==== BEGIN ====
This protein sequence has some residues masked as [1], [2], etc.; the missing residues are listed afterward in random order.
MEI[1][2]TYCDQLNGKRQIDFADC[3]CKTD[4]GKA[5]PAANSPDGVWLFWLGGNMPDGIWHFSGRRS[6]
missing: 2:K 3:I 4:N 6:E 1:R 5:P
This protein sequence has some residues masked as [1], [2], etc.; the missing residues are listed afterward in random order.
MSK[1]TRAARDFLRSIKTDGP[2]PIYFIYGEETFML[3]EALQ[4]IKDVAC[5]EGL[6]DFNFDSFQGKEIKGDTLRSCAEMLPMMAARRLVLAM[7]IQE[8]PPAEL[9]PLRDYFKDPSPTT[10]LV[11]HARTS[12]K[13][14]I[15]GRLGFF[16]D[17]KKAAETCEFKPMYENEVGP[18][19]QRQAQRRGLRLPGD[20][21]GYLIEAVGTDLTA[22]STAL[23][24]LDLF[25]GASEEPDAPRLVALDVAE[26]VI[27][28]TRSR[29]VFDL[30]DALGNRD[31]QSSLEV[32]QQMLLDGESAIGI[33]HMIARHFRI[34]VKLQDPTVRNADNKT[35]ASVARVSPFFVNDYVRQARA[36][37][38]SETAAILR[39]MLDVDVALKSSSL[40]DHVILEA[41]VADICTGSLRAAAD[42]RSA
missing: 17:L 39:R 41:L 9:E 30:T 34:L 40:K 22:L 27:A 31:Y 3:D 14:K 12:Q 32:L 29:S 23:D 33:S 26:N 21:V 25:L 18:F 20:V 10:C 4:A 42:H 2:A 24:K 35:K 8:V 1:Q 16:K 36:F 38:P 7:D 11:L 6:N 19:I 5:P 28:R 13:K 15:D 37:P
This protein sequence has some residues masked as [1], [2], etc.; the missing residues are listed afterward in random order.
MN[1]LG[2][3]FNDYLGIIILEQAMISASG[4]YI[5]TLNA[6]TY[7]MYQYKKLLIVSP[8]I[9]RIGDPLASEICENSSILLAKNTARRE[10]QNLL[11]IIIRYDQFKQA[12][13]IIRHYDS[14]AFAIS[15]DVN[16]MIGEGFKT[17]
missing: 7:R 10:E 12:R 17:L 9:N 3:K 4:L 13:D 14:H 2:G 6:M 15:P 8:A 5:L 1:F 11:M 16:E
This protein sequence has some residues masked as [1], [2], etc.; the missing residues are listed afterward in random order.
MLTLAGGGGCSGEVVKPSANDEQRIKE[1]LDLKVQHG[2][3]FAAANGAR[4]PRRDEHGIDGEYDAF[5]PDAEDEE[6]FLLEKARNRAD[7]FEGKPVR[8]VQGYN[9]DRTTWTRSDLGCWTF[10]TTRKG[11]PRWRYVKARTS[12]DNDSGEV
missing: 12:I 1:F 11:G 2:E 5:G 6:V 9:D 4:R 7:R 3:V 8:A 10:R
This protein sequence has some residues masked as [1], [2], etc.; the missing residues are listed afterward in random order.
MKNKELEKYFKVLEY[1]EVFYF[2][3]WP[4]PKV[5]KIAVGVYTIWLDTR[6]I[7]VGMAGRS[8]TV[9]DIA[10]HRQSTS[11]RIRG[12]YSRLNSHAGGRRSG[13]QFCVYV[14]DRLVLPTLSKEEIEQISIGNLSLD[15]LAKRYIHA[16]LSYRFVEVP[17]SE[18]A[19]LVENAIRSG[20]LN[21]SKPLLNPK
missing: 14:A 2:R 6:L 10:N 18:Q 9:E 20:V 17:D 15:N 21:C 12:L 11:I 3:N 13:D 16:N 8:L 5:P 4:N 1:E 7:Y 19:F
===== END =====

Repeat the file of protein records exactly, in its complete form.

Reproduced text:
This protein sequence has some residues masked as [1], [2], etc.; the missing residues are listed afterward in random order.
MEI[1][2]TYCDQLNGKRQIDFADC[3]CKTD[4]GKA[5]PAANSPDGVWLFWLGGNMPDGIWHFSGRRS[6]
missing: 2:K 3:I 4:N 6:E 1:R 5:P
This protein sequence has some residues masked as [1], [2], etc.; the missing residues are listed afterward in random order.
MSK[1]TRAARDFLRSIKTDGP[2]PIYFIYGEETFML[3]EALQ[4]IKDVAC[5]EGL[6]DFNFDSFQGKEIKGDTLRSCAEMLPMMAARRLVLAM[7]IQE[8]PPAEL[9]PLRDYFKDPSPTT[10]LV[11]HARTS[12]K[13][14]I[15]GRLGFF[16]D[17]KKAAETCEFKPMYENEVGP[18][19]QRQAQRRGLRLPGD[20][21]GYLIEAVGTDLTA[22]STAL[23][24]LDLF[25]GASEEPDAPRLVALDVAE[26]VI[27][28]TRSR[29]VFDL[30]DALGNRD[31]QSSLEV[32]QQMLLDGESAIGI[33]HMIARHFRI[34]VKLQDPTVRNADNKT[35]ASVARVSPFFVNDYVRQARA[36][37][38]SETAAILR[39]MLDVDVALKSSSL[40]DHVILEA[41]VADICTGSLRAAAD[42]RSA
missing: 17:L 39:R 41:L 9:E 30:T 34:L 40:K 22:L 27:A 31:Y 3:D 14:K 12:Q 32:L 29:S 23:D 33:S 26:N 21:V 25:L 18:F 20:V 10:C 4:A 42:H 2:A 24:K 35:K 8:V 1:Q 16:K 36:F 38:P 7:D 11:L 6:N 19:I 5:P 28:R 13:K 15:D 37:P
This protein sequence has some residues masked as [1], [2], etc.; the missing residues are listed afterward in random order.
MN[1]LG[2][3]FNDYLGIIILEQAMISASG[4]YI[5]TLNA[6]TY[7]MYQYKKLLIVSP[8]I[9]RIGDPLASEICENSSILLAKNTARRE[10]QNLL[11]IIIRYDQFKQA[12][13]IIRHYDS[14]AFAIS[15]DVN[16]MIGEGFKT[17]
missing: 7:R 10:E 12:R 17:L 9:N 3:K 4:L 13:D 14:H 2:G 6:M 15:P 8:A 5:L 1:F 11:M 16:E
This protein sequence has some residues masked as [1], [2], etc.; the missing residues are listed afterward in random order.
MLTLAGGGGCSGEVVKPSANDEQRIKE[1]LDLKVQHG[2][3]FAAANGAR[4]PRRDEHGIDGEYDAF[5]PDAEDEE[6]FLLEKARNRAD[7]FEGKPVR[8]VQGYN[9]DRTTWTRSDLGCWTF[10]TTRKG[11]PRWRYVKARTS[12]DNDSGEV
missing: 12:I 1:F 11:G 2:E 5:G 6:V 9:D 4:R 7:R 3:V 8:A 10:R
This protein sequence has some residues masked as [1], [2], etc.; the missing residues are listed afterward in random order.
MKNKELEKYFKVLEY[1]EVFYF[2][3]WP[4]PKV[5]KIAVGVYTIWLDTR[6]I[7]VGMAGRS[8]TV[9]DIA[10]HRQSTS[11]RIRG[12]YSRLNSHAGGRRSG[13]QFCVYV[14]DRLVLPTLSKEEIEQISIGNLSLD[15]LAKRYIHA[16]LSYRFVEVP[17]SE[18]A[19]LVENAIRSG[20]LN[21]SKPLLNPK
missing: 14:A 2:R 6:L 10:N 18:Q 9:E 20:V 17:D 15:N 21:C 12:L 11:I 3:N 13:D 16:N 8:L 5:P 4:N 1:E 7:Y 19:F